Find out how effective your positioning really is by answering the following 12 sets of questions; you'll find some answers and tips within the list, and the answer key at the end will help you discover how well you did:
- Is your positioning statement important? That is, does it solve a pressing customer problem?
- Does your positioning statement express a benefit that aligns with a pressing customer problem? If you haven't stack-ranked customer problems, with the most pressing problem ranked first, then you need to.
- Is your positioning statement unique? Does it differentiate you from your competitors? Answer "yes" only if you are certain you are the only company in your market claiming the position you are claiming.
- Is your positioning statement believable? Does it seem to be inherently true? Can you prove it?
- Is your positioning statement adapted to all marketing communications and situations? Your positioning statement should be the theme for everything you do in marketing. Is it? Does it work on your website and in email marketing, public relations, social media, etc.?
- Are you using buzzwords or industry jargon such as "transform," "empower," "leverage," "quote to cash," "single version of the truth," etc.?
- Are you claiming that you are the industry leader or No. 1 in your market? Or making any claim that touts your company's prowess rather than focusing on the customer?
- Do you make more than one compelling benefit claim on your home page? If more than one, pick the one that solves the most important problem. Use it—and kill the others.
- Do your competitors' website, along with yours, use common language to describe what they do, and the benefits and advantages of their offerings? In other words, does your content read like some of your competitors'? (An example from the CRM space: "gain the insight you need to close more deals.")
- Do you use rotating panels on your home page? Using rotating panels improperly is a sure way to fail to claim a position in your market. Few do it right.
- Is your positioning statement the theme for your website content? For example, if your main claim is that you help companies make better decisions, then you should be repeating it often throughout your site. You don't have to repeat the same words, just the same idea. For example, the position "accelerate decision-making throughout the enterprise" was executed in a campaign as "see how fast your business can run."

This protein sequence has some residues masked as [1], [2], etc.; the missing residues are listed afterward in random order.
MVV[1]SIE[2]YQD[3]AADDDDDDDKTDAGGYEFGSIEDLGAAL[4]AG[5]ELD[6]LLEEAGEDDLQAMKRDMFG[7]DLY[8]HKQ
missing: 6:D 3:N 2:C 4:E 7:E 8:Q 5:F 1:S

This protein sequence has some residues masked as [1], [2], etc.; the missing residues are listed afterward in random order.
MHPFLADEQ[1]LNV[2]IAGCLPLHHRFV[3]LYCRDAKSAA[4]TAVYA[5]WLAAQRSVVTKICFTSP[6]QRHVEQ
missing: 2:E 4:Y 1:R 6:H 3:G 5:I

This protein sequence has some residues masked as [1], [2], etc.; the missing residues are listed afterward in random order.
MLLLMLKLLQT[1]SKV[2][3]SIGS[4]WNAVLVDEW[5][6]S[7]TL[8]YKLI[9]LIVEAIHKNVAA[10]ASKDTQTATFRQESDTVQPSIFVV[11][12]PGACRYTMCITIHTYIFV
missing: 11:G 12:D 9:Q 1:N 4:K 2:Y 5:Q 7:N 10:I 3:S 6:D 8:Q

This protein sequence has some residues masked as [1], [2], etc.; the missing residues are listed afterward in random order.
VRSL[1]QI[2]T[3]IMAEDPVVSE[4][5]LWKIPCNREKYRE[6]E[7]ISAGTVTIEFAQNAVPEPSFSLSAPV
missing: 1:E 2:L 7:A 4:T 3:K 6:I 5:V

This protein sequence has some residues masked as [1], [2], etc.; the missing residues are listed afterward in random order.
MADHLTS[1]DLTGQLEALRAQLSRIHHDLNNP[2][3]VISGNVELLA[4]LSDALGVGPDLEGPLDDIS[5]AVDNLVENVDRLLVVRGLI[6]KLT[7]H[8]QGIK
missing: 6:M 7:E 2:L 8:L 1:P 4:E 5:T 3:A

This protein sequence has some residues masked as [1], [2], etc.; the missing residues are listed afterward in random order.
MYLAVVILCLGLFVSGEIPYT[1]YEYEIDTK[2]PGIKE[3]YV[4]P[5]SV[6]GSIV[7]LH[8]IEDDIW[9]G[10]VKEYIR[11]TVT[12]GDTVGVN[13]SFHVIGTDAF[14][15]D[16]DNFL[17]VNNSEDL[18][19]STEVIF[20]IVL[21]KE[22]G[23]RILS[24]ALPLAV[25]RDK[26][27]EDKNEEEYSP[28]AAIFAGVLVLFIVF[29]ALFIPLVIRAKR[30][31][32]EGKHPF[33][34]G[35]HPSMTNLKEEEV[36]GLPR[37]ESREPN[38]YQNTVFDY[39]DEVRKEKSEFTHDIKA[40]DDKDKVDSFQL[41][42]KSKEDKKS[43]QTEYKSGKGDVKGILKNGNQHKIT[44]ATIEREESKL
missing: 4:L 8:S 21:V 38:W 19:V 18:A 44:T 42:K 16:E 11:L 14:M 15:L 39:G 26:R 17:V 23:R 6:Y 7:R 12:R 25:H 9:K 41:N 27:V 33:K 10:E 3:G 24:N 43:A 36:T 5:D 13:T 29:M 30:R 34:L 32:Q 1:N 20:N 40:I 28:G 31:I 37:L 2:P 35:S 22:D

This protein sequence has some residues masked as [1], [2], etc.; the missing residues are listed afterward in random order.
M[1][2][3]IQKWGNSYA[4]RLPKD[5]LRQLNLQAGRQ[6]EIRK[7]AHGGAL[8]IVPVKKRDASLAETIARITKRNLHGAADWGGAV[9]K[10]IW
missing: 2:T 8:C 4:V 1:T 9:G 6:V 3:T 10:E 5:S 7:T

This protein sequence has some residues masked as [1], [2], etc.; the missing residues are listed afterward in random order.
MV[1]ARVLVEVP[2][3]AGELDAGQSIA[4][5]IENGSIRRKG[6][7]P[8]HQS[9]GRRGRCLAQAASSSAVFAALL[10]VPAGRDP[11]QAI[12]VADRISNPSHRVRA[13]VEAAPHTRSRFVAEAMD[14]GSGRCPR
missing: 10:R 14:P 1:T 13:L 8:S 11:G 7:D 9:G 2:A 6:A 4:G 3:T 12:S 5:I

- Do you prove the claim you make in your positioning statement? For example, if you claim to transform the way work gets done, you need to substantiate it by presenting supporting evidence.
What Your Positioning Health-Check Tells You
If you answered "No" to any of the first five questions, and "Yes" to questions six and seven, it's time to change your positioning.
If you answered "Yes" to questions eight through ten, and "No" to the remainder, it's time to learn how to more effectively execute your positioning. Also consider finding a skilled writer who knows how to tell a good story and understands the importance of focus and repetition.
Check Your Positioning Regularly
I recommend that you perform a positioning health-check at the end of each quarter. Why? Most websites—including yours—are continually changing. Typically, new content is added regularly, so make sure it is on message.
Equally important, pay close attention to your competitors' websites. If one changes its positioning, it may be encroaching on yours. What you do in response depends on the health of your positioning and the health of your competitor's.